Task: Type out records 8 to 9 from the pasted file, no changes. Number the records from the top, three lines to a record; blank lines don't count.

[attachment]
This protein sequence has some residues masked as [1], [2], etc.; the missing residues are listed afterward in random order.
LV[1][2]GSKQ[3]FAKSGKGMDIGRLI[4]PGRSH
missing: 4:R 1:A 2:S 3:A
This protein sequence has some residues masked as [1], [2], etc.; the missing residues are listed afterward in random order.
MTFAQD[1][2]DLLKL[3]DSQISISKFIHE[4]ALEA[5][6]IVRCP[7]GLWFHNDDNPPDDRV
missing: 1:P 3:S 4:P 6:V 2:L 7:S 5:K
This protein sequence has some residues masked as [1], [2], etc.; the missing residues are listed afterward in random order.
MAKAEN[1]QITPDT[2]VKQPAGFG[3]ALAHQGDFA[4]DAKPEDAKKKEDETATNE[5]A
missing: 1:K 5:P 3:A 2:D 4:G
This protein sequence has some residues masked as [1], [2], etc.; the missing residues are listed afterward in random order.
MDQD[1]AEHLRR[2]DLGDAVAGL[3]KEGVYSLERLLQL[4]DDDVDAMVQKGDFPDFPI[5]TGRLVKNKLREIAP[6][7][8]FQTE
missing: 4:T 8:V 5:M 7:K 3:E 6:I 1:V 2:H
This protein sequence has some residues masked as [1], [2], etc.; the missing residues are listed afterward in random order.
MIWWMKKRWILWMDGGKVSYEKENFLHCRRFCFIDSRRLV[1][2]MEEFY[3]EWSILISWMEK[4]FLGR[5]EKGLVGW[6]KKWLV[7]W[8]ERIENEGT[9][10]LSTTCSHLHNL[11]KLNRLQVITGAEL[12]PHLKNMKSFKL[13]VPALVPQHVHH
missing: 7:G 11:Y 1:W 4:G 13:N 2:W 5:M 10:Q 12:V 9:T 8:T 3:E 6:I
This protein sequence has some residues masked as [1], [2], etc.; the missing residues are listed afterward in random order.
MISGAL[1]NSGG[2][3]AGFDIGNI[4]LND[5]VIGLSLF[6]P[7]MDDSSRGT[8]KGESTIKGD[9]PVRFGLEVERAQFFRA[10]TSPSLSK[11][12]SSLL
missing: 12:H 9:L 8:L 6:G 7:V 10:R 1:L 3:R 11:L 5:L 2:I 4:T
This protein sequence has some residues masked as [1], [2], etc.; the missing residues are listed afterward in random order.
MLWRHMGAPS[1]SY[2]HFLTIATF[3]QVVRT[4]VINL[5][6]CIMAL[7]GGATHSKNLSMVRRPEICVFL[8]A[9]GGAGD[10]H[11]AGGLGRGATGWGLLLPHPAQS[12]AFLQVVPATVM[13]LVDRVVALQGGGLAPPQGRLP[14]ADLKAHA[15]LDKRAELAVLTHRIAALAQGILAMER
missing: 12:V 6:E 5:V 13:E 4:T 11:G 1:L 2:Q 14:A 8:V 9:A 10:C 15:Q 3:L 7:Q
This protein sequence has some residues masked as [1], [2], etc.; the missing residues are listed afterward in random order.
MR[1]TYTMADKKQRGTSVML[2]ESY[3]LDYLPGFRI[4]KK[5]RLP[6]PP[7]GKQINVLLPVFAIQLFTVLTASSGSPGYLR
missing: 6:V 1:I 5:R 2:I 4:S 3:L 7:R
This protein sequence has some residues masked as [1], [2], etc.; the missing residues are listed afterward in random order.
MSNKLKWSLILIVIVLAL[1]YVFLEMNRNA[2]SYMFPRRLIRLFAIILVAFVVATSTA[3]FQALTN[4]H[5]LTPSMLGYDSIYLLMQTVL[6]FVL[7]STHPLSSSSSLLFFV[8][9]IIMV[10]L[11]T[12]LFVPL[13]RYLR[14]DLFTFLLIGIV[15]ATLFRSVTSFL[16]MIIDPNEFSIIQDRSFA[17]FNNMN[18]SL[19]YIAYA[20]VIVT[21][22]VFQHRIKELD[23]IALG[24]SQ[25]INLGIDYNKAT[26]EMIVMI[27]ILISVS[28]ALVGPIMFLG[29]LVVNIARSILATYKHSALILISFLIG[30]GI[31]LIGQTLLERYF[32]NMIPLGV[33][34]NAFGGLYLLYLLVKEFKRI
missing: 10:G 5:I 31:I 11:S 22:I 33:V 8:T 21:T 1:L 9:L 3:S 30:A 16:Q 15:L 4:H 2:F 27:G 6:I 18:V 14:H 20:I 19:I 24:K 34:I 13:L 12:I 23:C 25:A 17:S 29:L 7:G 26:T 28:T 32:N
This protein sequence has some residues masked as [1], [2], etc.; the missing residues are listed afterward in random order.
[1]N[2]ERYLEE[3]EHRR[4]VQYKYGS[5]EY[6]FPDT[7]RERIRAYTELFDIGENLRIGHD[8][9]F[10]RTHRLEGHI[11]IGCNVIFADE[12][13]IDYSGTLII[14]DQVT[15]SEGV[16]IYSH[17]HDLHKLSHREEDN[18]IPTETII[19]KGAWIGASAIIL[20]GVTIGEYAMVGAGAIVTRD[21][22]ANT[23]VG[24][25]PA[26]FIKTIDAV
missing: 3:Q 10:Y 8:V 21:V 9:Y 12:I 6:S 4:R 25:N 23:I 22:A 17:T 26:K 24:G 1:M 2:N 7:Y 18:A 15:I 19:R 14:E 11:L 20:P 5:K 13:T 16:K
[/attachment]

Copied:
This protein sequence has some residues masked as [1], [2], etc.; the missing residues are listed afterward in random order.
MR[1]TYTMADKKQRGTSVML[2]ESY[3]LDYLPGFRI[4]KK[5]RLP[6]PP[7]GKQINVLLPVFAIQLFTVLTASSGSPGYLR
missing: 6:V 1:I 5:R 2:I 4:S 3:L 7:R
This protein sequence has some residues masked as [1], [2], etc.; the missing residues are listed afterward in random order.
MSNKLKWSLILIVIVLAL[1]YVFLEMNRNA[2]SYMFPRRLIRLFAIILVAFVVATSTA[3]FQALTN[4]H[5]LTPSMLGYDSIYLLMQTVL[6]FVL[7]STHPLSSSSSLLFFV[8][9]IIMV[10]L[11]T[12]LFVPL[13]RYLR[14]DLFTFLLIGIV[15]ATLFRSVTSFL[16]MIIDPNEFSIIQDRSFA[17]FNNMN[18]SL[19]YIAYA[20]VIVT[21][22]VFQHRIKELD[23]IALG[24]SQ[25]INLGIDYNKAT[26]EMIVMI[27]ILISVS[28]ALVGPIMFLG[29]LVVNIARSILATYKHSALILISFLIG[30]GI[31]LIGQTLLERYF[32]NMIPLGV[33][34]NAFGGLYLLYLLVKEFKRI
missing: 10:G 5:I 31:I 11:S 22:I 33:V 8:T 21:T 1:L 9:L 3:S 30:A 16:Q 15:L 4:H 2:F 27:G 6:I 18:V 14:H 20:I 19:I 24:K 34:I 13:L 12:I 23:C 25:A 17:S 29:L 7:G 26:T 28:T 32:N